That proposal immediately drew fire from Chugiak-Eagle River. A group of local residents invited people from Spenard, the Anchorage Hillside and Girdwood to join in opposition. Ed Willis was chosen to head the organization, which was dubbed Rural 30 to recognize participation from all 30 voting precincts outside Anchorage.
Adopting the slogan “It Ain’t Writ Right,” the group twice defeated the charter by wide margins outside Anchorage. A third proposed charter, written while Chugiak-Eagle River was preparing to assume responsibility as a separate second-class borough on July 1, 1975, was approved later that year, creating the Municipality of Anchorage.
Willis, who by that time was a member of the borough assembly, expressed disappointment that his community would be part of the unified government.
Rural 30, though, had testified before the charter commission on repeated occasions.
“At least, we were successful in getting many concessions written into the final charter,” he declared. The unified government is a second-class entity, meaning that voters still have control over many items that might otherwise be implemented just by Assembly action. The charter also provides for service areas within the municipality. Chugiak-Eagle River presently has a road service area, a volunteer fire service in Chugiak, a separate parks and recreation service area, and various small streetlight service areas. All those services are overseen by locally-elected district boards of supervisors.
Seeing an opportunity to aid what was expected to be the Chugiak-Eagle River Borough, Willis ran for a seat on the Alaska State Senate in 1974 and was successful. He was there on April 15, 1975, when Supreme Court Chief Justice Jay Rabinowitz reported to a joint session of the Legislature that the court had ruled that the borough was created under a law that was unconstitutional. Since the legislation applied only to Chugiak-Eagle River and not the state in general, it was “special” and not allowed, he told the legislators. General law should have been applied, the lawmakers were told.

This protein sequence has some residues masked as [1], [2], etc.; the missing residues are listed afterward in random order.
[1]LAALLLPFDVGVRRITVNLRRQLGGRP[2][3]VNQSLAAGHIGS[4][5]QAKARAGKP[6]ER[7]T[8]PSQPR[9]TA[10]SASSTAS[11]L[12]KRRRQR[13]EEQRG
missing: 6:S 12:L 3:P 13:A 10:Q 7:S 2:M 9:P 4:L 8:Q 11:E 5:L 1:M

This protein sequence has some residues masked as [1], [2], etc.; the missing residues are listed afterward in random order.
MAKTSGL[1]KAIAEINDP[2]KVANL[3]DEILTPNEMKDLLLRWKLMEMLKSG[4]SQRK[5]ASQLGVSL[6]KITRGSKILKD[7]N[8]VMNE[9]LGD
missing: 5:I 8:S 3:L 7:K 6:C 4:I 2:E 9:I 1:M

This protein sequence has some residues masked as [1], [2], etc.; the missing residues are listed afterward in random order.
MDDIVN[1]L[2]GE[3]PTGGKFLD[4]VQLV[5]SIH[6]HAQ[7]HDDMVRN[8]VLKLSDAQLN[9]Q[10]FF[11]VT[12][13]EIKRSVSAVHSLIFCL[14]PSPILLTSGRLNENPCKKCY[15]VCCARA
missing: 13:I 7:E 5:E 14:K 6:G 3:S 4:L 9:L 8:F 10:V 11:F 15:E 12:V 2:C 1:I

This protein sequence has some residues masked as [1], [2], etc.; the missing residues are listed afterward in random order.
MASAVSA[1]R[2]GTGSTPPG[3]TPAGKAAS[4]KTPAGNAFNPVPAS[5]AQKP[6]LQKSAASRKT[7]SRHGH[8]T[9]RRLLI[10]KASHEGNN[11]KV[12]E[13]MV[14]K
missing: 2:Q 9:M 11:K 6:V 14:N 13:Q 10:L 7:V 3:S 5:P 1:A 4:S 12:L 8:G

“The problem was that there were no laws allowing for separation from one borough and incorporation of a new one,” Willis said at the time. He then set out to prepare legislation that would accomplish that for any area of the state and eventually was successful in getting it passed.
When his party was left without a candidate for the House of Representatives in 1992, Willis stepped in and was elected to that body, serving two terms from 1993-1997.
Throughout his tenure, he was respected by colleagues on both sides of the political aisle and served with distinction.
Over many years of public service, this writer appreciated Willis’ unbiased discussion of issues before both the Assembly and Legislature. He always had a good grasp of the implications, both real and political, of controversial items.
“It’s hard to believe that one body of elected officials would act much differently than any other body of elected officials,” he said when commenting on the results of the Chugiak-Eagle River Borough election of officers in 1974. The Supreme Court decision, though, did not allow that observation to be either proven or disproven here.